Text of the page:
Tag-Archive for ◊ CSA ◊

• Wednesday, April 10th, 2013

Community Supported Agriculture, or CSA’s, are a great way to support local farmers, eat local and organic produce, and make our region more sustainable.

Source: Equiterre

The family farmers in our community supported agriculture (CSA) network are taking orders for the summer season of deliveries. 

From June to October, nearly 100 farms will deliver weekly summer baskets of fresh, locally grown, organic produce to more than 500 drop-off points across the province.


  • 6 to 12 varieties of vegetables in each basket
  • possibility of continuing in the winter (winter basket)
  • option of ordering organic meat

To make it even more convenient for you this year, we are offering more drop-off points at Metro grocery stores, as well as in some Agence métropolitaine de transport (AMT) train stations. 

Sign up now! (In French only, our apologies).

• Tuesday, September 04th, 2012

Organic farming guideSource: Equiterre

Family farmer Jean-Martin Fortier, whose Eastern Townships microfarm, Les jardins de la Grelinette à St-Armand, owned with partner Maude-Hélène, has been hailed, at home and abroad, as a model of its form, has written a guide, based on his decade of experience, for aspiring organic farmers, both amateur and professional alike. The book, Le jardinier-maraîcher, Manuel d’agriculture biologique sur petite surface, an Ecosociété publication, hit bookstore shelves on August 28.

This how-to guide, which features a foreword by Equiterre cofounder Laure Waridel, is destined to become a reference in organic agriculture. It looks at the technical aspects of small scale farming, with a focus on community supported agriculture, but also shows how this type of agriculture imbues the lives of those who choose it with special meaning.

Now available in all good bookshops. (In French only.)

• Tuesday, April 03rd, 2012

It’s that time of year again. Sign up for a weekly or bi-weekly basket of fresh, local food from a farmer via Community Supported Agriculture (CSA).

Source: Equiterre

  • Encourage pesticide-free farming in your area…
  • Discover rare and heirloom produce…
  • Eat healthy food…

Join the thousands of Quebecers who receive a weekly basket full of locally grown fruit and vegetables from a family farmer.

  1. Use our Find a drop-off point page (in French only, our apologies)
  2. Scroll down to LISTE DES POINTS DE CHUTES
  3. Select Fruits, Légumes (vegetables) or Viande (meat).
  4. Select an area from the Emplacement menu.
  5. Select a city.
  6. Where applicable, select a neighbourhood.
  7. Click Appliquer.
  8. Contact the farmer directly to sign up.
  9. Feel good about helping a local farmer pursue their dream of farming on a small, sustainable scale.
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• Thursday, March 29th, 2012

Potato RevolutionGreece offers a potential view of the future for North America. Their solutions to difficult problems can be implemented now, without economic crisis. Sign up for a local Community Supported Agriculture (CSA) food basket and buy fresh, local food directly from farmers. More information about CSA’s in Montreal.

Source: Waking Times

As incomes fall and retail prices rise, Greeks have found an ingenious way to pay three times less than they usually would for potatoes.

The craze, which some are already starting to call the “Potato Revolution,” began in the northern town of Katerini two weeks ago. A group of local activists set up a website to allow people to order potatoes directly from local farmers, and then pick them up in a parking lot on the weekends. Their project was an instant hit. In the past two weeks, they’ve already sold 100 tons of potatoes, and inspired agricultural students in Thessaloniki to launch a similar program. Dozens more cities across Greece are planning to follow suit.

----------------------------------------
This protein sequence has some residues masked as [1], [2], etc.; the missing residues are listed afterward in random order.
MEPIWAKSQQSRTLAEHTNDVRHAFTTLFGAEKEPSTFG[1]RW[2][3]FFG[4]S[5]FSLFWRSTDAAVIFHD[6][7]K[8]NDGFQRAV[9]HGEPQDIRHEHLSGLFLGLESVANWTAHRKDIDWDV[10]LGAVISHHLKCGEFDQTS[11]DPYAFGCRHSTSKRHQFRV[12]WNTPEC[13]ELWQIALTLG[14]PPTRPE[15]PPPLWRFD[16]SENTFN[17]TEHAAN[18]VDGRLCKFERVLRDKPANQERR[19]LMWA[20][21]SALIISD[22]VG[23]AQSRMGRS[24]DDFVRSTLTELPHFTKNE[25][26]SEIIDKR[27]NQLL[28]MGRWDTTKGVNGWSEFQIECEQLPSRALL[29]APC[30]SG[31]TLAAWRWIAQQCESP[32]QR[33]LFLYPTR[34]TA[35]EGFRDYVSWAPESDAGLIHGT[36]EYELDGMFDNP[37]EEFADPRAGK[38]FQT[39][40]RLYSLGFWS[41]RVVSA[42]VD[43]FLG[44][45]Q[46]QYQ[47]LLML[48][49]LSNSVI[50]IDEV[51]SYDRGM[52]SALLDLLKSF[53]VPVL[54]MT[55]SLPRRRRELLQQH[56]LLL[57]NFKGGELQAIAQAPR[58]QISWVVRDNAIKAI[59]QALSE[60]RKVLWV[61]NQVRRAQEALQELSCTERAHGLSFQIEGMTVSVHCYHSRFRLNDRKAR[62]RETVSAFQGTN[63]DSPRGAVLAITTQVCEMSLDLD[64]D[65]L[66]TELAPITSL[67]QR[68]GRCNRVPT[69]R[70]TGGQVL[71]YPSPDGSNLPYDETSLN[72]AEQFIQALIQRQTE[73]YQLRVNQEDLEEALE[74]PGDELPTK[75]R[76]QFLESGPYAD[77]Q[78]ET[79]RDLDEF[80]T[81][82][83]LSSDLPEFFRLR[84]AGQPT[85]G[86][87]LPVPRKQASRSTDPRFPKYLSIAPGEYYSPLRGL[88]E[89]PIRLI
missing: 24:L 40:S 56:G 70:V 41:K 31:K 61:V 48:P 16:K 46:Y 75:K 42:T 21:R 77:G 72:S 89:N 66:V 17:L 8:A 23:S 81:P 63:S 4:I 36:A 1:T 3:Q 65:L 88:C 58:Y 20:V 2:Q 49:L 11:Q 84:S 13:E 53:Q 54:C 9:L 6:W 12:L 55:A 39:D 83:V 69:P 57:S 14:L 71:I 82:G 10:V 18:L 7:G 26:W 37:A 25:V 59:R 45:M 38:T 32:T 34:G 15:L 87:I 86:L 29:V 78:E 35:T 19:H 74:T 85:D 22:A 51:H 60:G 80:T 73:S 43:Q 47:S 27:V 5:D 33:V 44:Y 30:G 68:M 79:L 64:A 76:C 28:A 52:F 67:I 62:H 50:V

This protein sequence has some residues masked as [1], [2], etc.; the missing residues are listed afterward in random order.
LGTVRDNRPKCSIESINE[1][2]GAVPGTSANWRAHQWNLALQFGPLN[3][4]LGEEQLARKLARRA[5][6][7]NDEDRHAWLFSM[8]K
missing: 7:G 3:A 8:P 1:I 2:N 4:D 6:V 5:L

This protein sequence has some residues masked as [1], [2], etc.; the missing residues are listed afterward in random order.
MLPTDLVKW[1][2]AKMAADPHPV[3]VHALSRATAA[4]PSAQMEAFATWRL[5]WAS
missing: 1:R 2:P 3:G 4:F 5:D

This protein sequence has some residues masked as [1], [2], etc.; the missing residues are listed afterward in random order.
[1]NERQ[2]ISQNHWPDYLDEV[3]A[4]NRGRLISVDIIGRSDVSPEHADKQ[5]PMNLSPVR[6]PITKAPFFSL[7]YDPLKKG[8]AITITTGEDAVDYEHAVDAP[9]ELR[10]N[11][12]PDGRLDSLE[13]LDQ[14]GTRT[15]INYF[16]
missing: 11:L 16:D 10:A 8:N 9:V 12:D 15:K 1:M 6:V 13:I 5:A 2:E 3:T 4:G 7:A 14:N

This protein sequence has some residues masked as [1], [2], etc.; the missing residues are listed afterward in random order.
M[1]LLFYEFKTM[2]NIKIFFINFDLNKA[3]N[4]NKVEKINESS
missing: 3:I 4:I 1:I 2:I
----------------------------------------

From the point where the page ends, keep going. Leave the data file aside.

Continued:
Since the farmers sell the potatoes for a higher price than they would be able to sell them to distributors – but for less than what supermarkets charge customers – both the farmers and their customers win.

Every little bit helps for crisis-hit Greeks. Austerity measures have led to pensions and salaries being repeatedly slashed, as well as to a steep rise in unemployment – one in five Greeks are now jobless. On top of this, the government has raised taxes in a bid to curb its debt.

“We thought, why not cut out the middleman?”

• Tuesday, February 21st, 2012

Source: Caia Hagel

My friend has been farming for several years now and is starting her very own Community Supported Agriculture (CSA) this year. Her produce is BEYOND organic…they refuse to even use heavy machinery on the farm, instead opting to do everything by hand. She is taking 20 subscriptions for summer baskets this year and I thought some of you might be interested.

Trente Arpents Community Supported Agriculture – 2012 Season

Community Supported Agriculture (CSA) is a partnership wherein members and growers share the risks and benefits of a human-scaled and sustainable form of agriculture. Members commit to paying a portion of the price up front, which allows the growers to cover the costs incurred in the spring. In return, the growers commit to providing their members with a weekly share of fresh, high quality, local, healthy and ecological vegetables.

Although we are not certified organic, we practice farming in this way:

  • All of our vegetables are grown, from seed to harvest, using only hand tools. This style of cultivation ensures minimal tillage, which otherwise damages soil structure. Using hand tools also helps to both reduce the amount of time the vegetables are exposed to noxious substances from machinery, and minimizes our dependence on fossil fuels.
  • We use unheated cold-frames (built primarily from reclaimed windows) to start our vegetable seedlings and extend the season.
  • We do not use pesticides or herbicides of any kind, even varieties sanctioned for organic production.
  • We reclaim a variety of organic refuse (potential landfill) for use in our composting systems.

You might say we are primarily in the business of growing soil, and it is our belief that healthy plants grow from both healthy soil and ecosystems; building these are our main focus.

Trente Arpents Shares

We are offering 3 share sizes:

  1. Single at 20$ (for one person); or $425 for the season
  2. Double at 30$ (for a couple) ; or $625 for the season
  3. Family at 40$ (for a family of two adults and 2 children); or $825
    for the season

There is a one-time, annual transportation charge of $25.00